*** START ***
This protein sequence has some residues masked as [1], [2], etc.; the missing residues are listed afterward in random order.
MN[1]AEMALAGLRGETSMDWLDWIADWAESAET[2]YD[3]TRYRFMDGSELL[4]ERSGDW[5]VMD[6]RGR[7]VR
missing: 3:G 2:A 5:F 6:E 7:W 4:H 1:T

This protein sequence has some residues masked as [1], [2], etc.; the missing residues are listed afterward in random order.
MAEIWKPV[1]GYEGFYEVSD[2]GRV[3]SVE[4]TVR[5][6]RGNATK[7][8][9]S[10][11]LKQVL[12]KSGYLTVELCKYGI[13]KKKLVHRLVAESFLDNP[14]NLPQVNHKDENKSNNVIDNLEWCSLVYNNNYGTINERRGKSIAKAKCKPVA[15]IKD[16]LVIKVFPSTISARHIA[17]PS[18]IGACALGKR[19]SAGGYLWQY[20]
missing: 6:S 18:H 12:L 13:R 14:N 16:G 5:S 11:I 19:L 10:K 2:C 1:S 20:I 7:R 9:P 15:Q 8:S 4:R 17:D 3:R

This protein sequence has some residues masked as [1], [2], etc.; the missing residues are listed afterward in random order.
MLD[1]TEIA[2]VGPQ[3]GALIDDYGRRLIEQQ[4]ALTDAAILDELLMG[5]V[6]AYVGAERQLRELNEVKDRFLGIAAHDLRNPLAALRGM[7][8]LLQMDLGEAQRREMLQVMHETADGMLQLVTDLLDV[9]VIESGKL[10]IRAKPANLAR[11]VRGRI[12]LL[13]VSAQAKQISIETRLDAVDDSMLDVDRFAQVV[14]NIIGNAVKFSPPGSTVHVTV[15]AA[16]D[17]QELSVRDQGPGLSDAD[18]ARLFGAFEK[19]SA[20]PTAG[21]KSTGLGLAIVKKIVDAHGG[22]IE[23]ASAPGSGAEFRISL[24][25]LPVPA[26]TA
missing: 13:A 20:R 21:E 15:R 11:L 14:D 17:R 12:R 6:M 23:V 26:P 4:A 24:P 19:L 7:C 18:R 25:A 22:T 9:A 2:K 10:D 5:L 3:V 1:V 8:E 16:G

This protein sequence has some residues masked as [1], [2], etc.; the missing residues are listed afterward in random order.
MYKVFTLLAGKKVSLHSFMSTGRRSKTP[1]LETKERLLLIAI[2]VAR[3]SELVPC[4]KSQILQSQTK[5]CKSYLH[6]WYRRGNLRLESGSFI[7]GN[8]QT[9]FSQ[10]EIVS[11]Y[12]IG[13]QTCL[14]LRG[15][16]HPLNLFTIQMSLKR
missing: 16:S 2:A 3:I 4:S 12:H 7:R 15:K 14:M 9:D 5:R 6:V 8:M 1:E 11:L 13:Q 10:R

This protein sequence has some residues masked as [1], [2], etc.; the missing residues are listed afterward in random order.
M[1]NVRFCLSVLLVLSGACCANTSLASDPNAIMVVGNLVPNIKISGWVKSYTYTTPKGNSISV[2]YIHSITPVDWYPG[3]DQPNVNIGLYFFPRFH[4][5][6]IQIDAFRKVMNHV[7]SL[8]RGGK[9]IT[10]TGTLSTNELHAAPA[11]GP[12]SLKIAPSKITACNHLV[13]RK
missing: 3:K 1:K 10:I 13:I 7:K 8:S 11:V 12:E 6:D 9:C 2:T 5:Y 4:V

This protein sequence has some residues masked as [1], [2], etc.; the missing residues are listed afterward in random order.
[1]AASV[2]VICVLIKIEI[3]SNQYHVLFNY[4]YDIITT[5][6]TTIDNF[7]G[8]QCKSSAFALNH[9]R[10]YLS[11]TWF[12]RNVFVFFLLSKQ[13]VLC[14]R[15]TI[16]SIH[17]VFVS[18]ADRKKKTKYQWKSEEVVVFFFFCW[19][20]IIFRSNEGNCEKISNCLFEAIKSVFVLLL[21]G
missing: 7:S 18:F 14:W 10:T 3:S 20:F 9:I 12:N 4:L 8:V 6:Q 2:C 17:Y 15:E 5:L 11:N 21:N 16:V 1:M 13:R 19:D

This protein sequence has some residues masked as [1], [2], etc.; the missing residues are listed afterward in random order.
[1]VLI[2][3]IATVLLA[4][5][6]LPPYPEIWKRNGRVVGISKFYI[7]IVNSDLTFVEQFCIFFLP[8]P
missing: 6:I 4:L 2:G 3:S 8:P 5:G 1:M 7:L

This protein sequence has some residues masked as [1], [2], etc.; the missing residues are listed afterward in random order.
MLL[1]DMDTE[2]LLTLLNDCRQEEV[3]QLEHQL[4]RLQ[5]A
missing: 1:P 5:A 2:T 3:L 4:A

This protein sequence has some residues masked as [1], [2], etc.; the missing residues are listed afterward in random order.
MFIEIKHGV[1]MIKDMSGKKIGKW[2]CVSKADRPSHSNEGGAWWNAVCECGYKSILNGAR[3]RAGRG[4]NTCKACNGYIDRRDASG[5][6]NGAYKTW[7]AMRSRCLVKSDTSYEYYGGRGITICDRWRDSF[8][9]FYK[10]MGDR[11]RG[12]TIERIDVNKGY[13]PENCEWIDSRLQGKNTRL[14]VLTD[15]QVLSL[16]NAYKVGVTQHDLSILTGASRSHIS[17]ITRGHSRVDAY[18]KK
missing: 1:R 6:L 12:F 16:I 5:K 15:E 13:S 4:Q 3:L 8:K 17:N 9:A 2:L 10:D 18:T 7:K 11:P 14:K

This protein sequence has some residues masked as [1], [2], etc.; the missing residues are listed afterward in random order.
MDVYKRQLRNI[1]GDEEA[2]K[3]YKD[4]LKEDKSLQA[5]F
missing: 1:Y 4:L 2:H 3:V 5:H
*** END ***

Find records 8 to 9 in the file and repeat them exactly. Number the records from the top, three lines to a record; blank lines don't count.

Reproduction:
This protein sequence has some residues masked as [1], [2], etc.; the missing residues are listed afterward in random order.
MLL[1]DMDTE[2]LLTLLNDCRQEEV[3]QLEHQL[4]RLQ[5]A
missing: 1:P 5:A 2:T 3:L 4:A

This protein sequence has some residues masked as [1], [2], etc.; the missing residues are listed afterward in random order.
MFIEIKHGV[1]MIKDMSGKKIGKW[2]CVSKADRPSHSNEGGAWWNAVCECGYKSILNGAR[3]RAGRG[4]NTCKACNGYIDRRDASG[5][6]NGAYKTW[7]AMRSRCLVKSDTSYEYYGGRGITICDRWRDSF[8][9]FYK[10]MGDR[11]RG[12]TIERIDVNKGY[13]PENCEWIDSRLQGKNTRL[14]VLTD[15]QVLSL[16]NAYKVGVTQHDLSILTGASRSHIS[17]ITRGHSRVDAY[18]KK
missing: 1:R 6:L 12:F 16:I 5:K 15:E 13:S 4:Q 3:L 8:K 17:N 9:A 2:L 10:D 18:T 7:K 11:P 14:K